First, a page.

RACHEL MARTIN, HOST:
As we look back on the 2016 presidential election, we now know there were some major assumptions about voting trends that turned out to be wrong. And some of them might offer some lessons for the future. To figure that out, we are joined now by NPR's Asma Khalid. Hi, Asma.
ASMA KHALID, BYLINE: Hey, Rachel.
MARTIN: So this is something you've been looking at. All year long you were reporting on stories that kind of live in this intersection of demographics and politics. And so you've been examining some of the misperceptions we may have had. And I want to start with one about education because there was this assumption, that the more education a voter had, the more likely they were to vote for Hillary Clinton. What really happened?
KHALID: Well, Rachel, throughout the presidential campaign, you're right. There was this constant undercurrent that - you know, this belief that Donald Trump was exclusively appealing to blue-collar voters, primarily the white working class. And then there was this sort of belief that as a side effect, analysts thought he was alienating more highly educated voters. And, as you said, the polls consistently showed Hillary Clinton with a lead among white college-educated voters.
And that was thought to be a shift because this is a group that historically votes Republican. But ultimately, on Election Day, Donald Trump managed to eke out an edge with these white college graduates. And, Rachel, I think what we can learn here is that party loyalty is a powerful force. Many of these people have historically voted Republican. And they did so this November, just like they always do.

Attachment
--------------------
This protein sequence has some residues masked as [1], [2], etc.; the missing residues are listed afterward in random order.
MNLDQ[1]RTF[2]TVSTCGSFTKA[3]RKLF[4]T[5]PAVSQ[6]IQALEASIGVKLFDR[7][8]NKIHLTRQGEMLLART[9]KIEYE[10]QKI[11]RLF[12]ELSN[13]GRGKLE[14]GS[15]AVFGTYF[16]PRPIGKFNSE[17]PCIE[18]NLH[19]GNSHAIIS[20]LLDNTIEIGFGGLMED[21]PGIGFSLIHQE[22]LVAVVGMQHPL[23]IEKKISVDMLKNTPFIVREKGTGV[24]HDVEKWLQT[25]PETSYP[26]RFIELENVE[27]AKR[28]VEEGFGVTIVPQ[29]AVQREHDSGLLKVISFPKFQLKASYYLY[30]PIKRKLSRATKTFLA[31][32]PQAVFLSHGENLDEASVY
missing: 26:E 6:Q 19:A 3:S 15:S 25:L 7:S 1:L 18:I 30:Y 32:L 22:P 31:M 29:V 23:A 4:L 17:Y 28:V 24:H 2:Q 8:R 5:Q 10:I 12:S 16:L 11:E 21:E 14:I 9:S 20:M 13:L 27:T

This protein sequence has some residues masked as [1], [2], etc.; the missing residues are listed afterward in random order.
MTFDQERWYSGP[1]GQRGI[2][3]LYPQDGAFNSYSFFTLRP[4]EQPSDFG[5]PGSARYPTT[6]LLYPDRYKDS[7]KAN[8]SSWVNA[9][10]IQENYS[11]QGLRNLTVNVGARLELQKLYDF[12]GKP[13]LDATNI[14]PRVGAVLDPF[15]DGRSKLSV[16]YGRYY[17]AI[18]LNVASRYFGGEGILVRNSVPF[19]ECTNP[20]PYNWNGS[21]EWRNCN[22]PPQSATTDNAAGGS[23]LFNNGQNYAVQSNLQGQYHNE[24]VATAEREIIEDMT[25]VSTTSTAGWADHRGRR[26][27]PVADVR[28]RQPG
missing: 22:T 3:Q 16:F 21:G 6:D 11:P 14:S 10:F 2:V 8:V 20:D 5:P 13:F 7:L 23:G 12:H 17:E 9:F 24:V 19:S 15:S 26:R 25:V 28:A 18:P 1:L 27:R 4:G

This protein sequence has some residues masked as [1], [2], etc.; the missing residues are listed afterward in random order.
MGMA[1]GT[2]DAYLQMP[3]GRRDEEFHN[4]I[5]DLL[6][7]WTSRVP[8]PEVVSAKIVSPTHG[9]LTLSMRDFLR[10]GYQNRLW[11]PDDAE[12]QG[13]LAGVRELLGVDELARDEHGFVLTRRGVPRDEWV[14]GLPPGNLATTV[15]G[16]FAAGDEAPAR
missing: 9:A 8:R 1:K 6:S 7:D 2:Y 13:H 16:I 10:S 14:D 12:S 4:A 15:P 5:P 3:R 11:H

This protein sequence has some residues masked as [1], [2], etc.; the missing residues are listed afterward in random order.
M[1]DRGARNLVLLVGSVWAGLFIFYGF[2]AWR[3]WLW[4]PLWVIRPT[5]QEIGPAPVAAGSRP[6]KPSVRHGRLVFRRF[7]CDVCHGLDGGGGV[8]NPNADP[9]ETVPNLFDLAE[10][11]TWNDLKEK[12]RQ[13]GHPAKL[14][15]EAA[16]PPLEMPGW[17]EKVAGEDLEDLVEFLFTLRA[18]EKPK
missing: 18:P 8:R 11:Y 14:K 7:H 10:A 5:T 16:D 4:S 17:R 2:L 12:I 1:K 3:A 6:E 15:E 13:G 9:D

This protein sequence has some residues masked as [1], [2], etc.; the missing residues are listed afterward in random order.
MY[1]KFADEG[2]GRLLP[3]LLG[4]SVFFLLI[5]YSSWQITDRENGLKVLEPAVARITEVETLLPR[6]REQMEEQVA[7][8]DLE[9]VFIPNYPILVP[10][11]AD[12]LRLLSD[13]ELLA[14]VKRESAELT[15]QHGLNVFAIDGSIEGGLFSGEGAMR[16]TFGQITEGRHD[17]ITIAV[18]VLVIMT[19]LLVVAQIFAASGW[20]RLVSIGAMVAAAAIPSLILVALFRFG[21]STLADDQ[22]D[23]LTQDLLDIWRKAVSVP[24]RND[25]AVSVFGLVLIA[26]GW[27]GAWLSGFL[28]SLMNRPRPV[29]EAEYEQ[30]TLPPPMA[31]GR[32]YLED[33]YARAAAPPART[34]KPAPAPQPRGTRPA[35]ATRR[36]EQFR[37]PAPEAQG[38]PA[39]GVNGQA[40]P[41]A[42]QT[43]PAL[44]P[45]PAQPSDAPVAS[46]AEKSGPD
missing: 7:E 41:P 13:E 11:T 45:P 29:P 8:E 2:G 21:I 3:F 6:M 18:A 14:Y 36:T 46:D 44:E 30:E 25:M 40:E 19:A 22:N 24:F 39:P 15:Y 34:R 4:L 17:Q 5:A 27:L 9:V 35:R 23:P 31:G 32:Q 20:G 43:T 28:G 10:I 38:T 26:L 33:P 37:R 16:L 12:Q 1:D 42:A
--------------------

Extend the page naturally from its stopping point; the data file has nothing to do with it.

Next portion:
MARTIN: All right. Let's talk about another misperception, this one about immigration. I heard a lot during the campaign that the rhetoric that Donald Trump used when talking about some immigrant groups was going to push, especially conservative-leaning Hispanics, out of the GOP. But that didn't pan out either.
KHALID: No, Rachel. I mean, I think maybe the big lesson from 2016 is that a solid number of Latinos are conservative. And they will consistently vote for Republicans. That's not what Tony Suarez thought. He's Puerto Rican and a Republican. Suarez and I have spoken probably about three times in the last year. And he's always been worried about Trump's candidacy and what it would mean for his fellow Hispanics. The last time we spoke, Suarez was in his car, and he repeated this bold, ominous prediction.
TONY SUAREZ: I thought that the rhetoric coming out of Donald Trump was so toxic that it would eventually turn off the Hispanic community as Barry Goldwater turned off the African-American community.